Monday, 18 April 2011

Hare Appletree Fell

My heartrate is approaching its resting rate of lazy.bpm, my breathing has returned to normal; my vision is a little off, the scenery I'm trying to gaze at is still trying to snap itself into focus, and I am just trying to concentrate on keeping the remaining contents of my stomach where they should be.

I have just walked up what I thought was Clougha Pike, but now that I look to my right I know that I was mistaken; I know what Clougha Pike looks like, and it's just over there, about half a mile North-West from where I am sitting on this comfortable big rock.

This is what it's like being me, and I love it.  Most things I try end up going just a little bit wrong, but I am used to it after thirty-four years of being me, and it's fine.

View of Morecambe Bay, from Hare Appletree Fell car park.

 Last week I decided that I wanted to start a new blog, to encourage me to be more outdoorsy - particularly with my children, whom I have allowed to become a little too indoorsy this year.  Spring is always a good time to get out and about, so I decided that instead of just sitting and writing about my plans to be outside, I would actually go and be outside first.  Sounds obvious now, but I have this tendency to tell lots of people what my plans are but then forget to carry them out.

I haven't brought the children with me this time, because I wanted to take the first steps on my own.

I will tell you about my morning by listing it as a series of mistakes.

Mistake #1: Directions.

I set off for Jubilee Tower, close to Clougha Pike, knowing that a walk was very accessible from the car park there.  Did I remember to check that I knew the way to Jubilee Tower?  No, I did not.  I headed for Quernmore, because I knew it was somewhere beyond that little hamlet.  But Quernmore has a crossroads, and I had no idea (because of my very poor memory, and hence useless sense of direction) which road to take.  I took the wrong one.  There were only really two to choose from because I couldn't very well choose the one I had just driven along, and obviously the one heading back down into Lancaster was not right.  Any sensible person would have chosen the top road, that very obviously headed up towards Clougha, and not the fourth road, which very obviously headed away from Clougha - but I have already told you that I'm a bit thick when it comes to these things.  I chose the wrong road.  Fortunately, I realised my mistake immediately, and was able to turn back just a little way down the road; no major hassle, but this perfectly illustrates the way I do things.

This is how bad my memory is: I have been to and past Jubilee Tower many times in my life, but as I was driving along this road I felt a very familiar sense of foreboding that always accompanies the dawning realisation that I am lost.  However, over two rises, Jubilee Tower soon came into view.  None of that road had been familiar, but it should have been because it was the right one.  Will I remember next time that the road going up is the one that leads to Jubilee Tower?  It's not very likely.

That dark line at the top of the hill is where I am headed.

Mistake #2: Shoes.

You will start to see a pattern emerge already, when I tell you that I had forgotten what sort of terrain had to be crossed on the Jubilee Tower walk up Hare Appletree Fell.  This morning when I got dressed, knowing that I would be coming here, I put on the worst pair of shoes that I own because they are comfortable.  They are a very shabby pair of pumps that are made of now loosely held together canvas, torn in several places down the side, and sporting actual holes in the soles.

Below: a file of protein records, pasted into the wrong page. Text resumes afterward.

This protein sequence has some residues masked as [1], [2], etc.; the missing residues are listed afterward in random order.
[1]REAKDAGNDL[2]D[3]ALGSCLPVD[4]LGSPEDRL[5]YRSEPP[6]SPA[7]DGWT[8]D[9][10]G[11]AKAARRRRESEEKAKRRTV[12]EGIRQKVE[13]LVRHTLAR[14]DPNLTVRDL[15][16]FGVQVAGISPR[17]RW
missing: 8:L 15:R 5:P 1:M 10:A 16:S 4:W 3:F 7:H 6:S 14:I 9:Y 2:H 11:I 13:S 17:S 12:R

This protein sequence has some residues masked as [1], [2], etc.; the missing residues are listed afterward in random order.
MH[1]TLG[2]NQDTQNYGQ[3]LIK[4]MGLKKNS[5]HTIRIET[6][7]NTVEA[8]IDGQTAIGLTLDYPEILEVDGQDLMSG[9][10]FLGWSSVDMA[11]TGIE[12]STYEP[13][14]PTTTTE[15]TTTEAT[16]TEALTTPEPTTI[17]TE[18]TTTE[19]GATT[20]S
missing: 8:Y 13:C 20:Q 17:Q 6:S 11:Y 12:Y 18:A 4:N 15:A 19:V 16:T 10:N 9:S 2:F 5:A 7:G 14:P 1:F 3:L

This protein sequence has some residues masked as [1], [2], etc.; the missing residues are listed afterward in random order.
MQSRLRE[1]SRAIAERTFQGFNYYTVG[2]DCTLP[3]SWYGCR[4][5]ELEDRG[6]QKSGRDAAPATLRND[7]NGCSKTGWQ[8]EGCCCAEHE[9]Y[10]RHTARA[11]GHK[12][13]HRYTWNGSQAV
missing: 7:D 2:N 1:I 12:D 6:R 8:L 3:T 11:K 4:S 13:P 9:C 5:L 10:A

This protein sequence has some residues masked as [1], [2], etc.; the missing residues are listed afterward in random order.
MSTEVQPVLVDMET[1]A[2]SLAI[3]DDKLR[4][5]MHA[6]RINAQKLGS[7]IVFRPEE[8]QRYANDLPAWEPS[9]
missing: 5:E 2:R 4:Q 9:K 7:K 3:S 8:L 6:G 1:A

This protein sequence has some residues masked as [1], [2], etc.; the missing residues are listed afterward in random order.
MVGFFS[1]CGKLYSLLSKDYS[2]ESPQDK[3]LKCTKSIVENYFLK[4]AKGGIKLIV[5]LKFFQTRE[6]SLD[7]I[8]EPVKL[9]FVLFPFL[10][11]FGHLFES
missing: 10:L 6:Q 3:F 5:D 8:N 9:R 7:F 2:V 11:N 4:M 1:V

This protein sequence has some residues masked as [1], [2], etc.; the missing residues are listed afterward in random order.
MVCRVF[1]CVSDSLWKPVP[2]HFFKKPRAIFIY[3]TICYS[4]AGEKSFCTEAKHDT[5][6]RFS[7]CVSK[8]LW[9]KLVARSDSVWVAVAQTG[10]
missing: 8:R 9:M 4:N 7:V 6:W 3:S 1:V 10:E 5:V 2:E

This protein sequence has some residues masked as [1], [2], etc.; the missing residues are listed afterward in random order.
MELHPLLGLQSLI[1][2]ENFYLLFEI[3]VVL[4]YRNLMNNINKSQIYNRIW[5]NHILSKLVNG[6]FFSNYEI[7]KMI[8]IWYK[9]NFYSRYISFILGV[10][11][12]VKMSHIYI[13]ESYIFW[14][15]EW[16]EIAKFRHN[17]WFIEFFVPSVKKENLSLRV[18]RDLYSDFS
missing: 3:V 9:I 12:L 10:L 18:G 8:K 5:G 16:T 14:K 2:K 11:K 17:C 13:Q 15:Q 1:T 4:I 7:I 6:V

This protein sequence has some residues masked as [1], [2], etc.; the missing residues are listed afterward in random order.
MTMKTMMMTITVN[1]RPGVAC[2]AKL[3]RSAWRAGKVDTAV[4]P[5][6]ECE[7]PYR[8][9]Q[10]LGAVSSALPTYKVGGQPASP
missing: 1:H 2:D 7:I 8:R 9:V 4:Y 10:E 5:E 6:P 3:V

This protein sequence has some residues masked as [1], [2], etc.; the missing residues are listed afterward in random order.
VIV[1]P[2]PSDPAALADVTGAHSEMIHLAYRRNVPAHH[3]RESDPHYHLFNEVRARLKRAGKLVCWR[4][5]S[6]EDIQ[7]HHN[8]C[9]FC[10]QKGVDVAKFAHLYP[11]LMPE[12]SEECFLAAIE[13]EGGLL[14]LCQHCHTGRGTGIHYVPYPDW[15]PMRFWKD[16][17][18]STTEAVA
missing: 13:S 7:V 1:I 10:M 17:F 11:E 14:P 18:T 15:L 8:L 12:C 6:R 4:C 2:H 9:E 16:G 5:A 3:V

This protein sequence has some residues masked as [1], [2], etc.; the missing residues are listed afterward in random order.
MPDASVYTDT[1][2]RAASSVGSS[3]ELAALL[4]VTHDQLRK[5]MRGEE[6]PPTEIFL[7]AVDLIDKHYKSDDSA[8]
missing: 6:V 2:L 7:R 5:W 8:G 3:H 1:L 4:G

I came to this place for a very short tramp across a bit of field, so I thought - I actually only wanted a very little bit of fresh air.  Within one minute of stepping through the kissing gate I remembered why I should have heeded that little voice at home that had urged me to put on my very sturdy and very waterproof boots: this hill is a peat bog.  How could I forget this?  No other person in the whole world would forget this.

Well, not to worry.  I tramped on regardless, since I had come here to tramp.  I would just walk a little way up and then come back down for some lunch.  If I made sure to step on the tussocks  I would be alright.  And indeed I was, and would have continued to be, if I had not been in such a rush (more about that later).  I crossed a stream, leaping over it like an elderly salmon, and after skirting round some particularly boggy patches felt pretty pleased with myself.  Then I approached a particularly verdant piece of ground, and stupidly forgetting everything I know about nature/biology/logic, and even basic principles of observation, I stepped onto what I thought was nice firm ground covered in very bright green grass.  Upon closer inspection I realised that the grass was moss (sphagnum moss in fact, pretty star-shaped structures - sphagnum moss is what peat is made of, and it's very precious, and we must protect it - I knew all of this, but I forgot it at exactly the wrong moment).  I also realised that whilst moss does grow fat on a rolling stone, it also grows particularly densely across very sodden patches of peat.  You will find, as I did, just about half an hour ago, that if you step onto moss that grows atop a peat bog, your foot will sink very squishily up to the ankle before you even realise it's happened.

But this is absolutely alright.  The shoes that I chose to wear today may not exactly be waterproof, but at least they can go in the washer when I get home.  Once one foot was soaked there wasn't much point in giving up and going back to the car without having achieved anything.  And now that I had wet feet there was no longer any need to worry about getting wet feet.  Onwards and upwards.

Just give minutes into my climb, and look how small the Tower is already.  This is the only photo I took of the Tower - my appalling memory made me forget that it might be of interest to the reader.

Mistake #3: I am not a seasoned walker.